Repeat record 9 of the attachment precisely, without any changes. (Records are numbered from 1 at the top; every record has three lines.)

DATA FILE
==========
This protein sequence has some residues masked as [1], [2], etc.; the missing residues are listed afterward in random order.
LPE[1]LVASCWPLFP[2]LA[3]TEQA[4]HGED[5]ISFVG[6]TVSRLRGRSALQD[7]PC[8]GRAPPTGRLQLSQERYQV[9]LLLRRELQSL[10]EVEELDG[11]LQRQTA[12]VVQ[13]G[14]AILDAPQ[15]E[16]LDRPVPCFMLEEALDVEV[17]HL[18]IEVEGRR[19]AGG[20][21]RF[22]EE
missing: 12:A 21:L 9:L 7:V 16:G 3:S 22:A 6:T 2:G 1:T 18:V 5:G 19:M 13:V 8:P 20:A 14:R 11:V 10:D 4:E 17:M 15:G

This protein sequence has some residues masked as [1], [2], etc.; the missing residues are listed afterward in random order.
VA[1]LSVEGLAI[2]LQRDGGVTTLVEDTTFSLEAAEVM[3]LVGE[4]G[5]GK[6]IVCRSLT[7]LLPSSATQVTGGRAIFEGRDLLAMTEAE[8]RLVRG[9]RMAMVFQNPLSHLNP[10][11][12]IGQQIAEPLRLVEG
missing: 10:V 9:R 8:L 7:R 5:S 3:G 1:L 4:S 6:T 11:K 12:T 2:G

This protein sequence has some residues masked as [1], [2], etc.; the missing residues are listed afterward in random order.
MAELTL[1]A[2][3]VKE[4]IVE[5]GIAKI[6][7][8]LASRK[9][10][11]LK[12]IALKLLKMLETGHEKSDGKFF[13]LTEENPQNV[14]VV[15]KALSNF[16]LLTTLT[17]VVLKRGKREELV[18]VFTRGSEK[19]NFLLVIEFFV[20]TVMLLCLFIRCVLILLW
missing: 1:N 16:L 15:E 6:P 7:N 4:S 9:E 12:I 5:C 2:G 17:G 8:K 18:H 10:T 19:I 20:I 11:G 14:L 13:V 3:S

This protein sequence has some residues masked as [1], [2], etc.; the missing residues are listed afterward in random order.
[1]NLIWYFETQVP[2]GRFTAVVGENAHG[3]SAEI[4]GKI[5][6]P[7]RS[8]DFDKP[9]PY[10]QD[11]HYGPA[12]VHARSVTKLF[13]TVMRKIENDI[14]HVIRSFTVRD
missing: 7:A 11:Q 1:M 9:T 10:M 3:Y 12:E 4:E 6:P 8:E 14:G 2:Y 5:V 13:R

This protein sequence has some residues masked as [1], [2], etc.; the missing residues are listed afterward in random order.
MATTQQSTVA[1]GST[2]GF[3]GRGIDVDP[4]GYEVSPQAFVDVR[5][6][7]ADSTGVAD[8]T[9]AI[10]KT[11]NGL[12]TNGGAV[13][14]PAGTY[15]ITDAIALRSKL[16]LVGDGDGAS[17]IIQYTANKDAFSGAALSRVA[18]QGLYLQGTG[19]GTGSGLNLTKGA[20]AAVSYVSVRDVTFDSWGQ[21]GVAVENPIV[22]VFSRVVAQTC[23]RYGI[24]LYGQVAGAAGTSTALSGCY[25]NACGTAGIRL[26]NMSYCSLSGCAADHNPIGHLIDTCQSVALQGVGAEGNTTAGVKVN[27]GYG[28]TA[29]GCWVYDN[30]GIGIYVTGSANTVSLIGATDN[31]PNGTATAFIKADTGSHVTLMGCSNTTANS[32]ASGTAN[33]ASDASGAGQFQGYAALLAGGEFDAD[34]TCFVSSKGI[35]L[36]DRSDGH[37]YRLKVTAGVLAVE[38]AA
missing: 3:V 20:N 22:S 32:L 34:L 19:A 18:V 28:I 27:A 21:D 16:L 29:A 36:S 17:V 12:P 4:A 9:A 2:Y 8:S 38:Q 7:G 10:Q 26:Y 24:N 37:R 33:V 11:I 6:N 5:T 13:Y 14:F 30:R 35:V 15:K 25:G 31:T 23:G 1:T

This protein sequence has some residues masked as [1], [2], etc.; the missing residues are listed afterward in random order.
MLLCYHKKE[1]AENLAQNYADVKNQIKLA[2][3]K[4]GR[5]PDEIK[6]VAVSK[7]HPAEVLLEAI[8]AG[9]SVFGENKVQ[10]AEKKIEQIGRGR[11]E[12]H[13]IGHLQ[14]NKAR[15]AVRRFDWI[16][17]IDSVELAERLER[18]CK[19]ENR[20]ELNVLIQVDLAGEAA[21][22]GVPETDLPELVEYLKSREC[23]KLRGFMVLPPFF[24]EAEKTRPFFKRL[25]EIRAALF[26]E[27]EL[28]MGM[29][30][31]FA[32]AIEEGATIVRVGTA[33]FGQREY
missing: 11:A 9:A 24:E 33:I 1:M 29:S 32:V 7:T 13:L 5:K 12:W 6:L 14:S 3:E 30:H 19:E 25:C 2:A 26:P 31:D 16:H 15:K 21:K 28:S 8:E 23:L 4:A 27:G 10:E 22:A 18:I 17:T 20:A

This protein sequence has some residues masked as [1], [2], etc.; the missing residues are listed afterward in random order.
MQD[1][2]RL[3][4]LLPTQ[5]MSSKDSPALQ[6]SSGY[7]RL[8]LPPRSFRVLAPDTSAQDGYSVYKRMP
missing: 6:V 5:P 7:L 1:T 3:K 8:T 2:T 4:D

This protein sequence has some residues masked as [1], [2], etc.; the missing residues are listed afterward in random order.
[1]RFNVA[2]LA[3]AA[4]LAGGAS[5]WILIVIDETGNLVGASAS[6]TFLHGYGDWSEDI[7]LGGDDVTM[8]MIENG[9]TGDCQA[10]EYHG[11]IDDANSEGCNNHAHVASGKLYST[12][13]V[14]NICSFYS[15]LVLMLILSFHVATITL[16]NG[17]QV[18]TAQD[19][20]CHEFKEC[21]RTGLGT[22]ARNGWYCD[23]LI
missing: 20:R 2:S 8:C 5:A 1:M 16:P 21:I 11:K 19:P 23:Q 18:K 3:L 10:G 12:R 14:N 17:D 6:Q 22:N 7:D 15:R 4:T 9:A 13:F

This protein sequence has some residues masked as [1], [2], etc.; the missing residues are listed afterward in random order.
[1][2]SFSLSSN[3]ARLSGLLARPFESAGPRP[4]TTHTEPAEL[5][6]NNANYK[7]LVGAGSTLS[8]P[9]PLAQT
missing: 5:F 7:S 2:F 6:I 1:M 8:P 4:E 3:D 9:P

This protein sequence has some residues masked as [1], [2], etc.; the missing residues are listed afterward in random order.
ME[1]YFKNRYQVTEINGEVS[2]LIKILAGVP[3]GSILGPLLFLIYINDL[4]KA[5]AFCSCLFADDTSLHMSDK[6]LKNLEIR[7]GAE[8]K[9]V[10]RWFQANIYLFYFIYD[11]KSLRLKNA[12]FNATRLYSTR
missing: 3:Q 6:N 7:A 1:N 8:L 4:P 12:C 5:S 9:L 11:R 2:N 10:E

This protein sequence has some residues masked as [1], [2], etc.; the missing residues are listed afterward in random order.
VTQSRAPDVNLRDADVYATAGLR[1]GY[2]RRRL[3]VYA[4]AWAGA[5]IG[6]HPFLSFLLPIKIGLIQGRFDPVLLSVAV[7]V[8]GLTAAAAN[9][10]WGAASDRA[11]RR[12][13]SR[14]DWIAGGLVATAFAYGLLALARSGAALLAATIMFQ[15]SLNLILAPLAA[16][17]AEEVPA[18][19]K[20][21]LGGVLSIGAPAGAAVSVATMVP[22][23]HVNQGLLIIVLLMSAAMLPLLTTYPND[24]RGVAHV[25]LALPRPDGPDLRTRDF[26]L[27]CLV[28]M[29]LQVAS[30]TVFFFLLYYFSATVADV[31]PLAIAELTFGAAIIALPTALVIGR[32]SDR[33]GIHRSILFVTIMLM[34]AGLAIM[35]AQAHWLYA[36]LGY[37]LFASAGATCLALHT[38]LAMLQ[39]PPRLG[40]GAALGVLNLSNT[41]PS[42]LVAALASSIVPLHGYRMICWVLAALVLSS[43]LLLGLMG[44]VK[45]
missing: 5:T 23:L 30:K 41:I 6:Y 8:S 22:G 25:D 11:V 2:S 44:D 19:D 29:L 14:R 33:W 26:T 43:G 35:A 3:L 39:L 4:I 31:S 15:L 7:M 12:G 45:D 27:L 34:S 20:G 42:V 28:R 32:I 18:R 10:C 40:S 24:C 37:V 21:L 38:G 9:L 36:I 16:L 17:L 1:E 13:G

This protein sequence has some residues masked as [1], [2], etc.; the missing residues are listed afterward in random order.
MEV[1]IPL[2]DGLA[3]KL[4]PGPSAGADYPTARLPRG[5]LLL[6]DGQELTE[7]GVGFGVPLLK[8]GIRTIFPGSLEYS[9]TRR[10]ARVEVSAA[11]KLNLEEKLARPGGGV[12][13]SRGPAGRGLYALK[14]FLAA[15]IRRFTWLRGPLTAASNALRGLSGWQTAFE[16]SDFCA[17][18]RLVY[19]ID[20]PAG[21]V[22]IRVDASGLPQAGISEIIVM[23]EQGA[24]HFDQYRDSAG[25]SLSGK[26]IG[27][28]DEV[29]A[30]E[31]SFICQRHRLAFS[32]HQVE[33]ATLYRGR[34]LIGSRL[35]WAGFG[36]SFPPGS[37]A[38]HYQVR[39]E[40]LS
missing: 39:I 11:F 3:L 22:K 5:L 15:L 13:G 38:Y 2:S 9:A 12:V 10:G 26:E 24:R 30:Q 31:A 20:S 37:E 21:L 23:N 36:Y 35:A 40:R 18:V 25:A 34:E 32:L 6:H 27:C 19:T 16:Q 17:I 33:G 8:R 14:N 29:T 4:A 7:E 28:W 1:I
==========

This protein sequence has some residues masked as [1], [2], etc.; the missing residues are listed afterward in random order.
[1][2]SFSLSSN[3]ARLSGLLARPFESAGPRP[4]TTHTEPAEL[5][6]NNANYK[7]LVGAGSTLS[8]P[9]PLAQT
missing: 5:F 7:S 2:F 6:I 1:M 8:P 4:E 3:D 9:P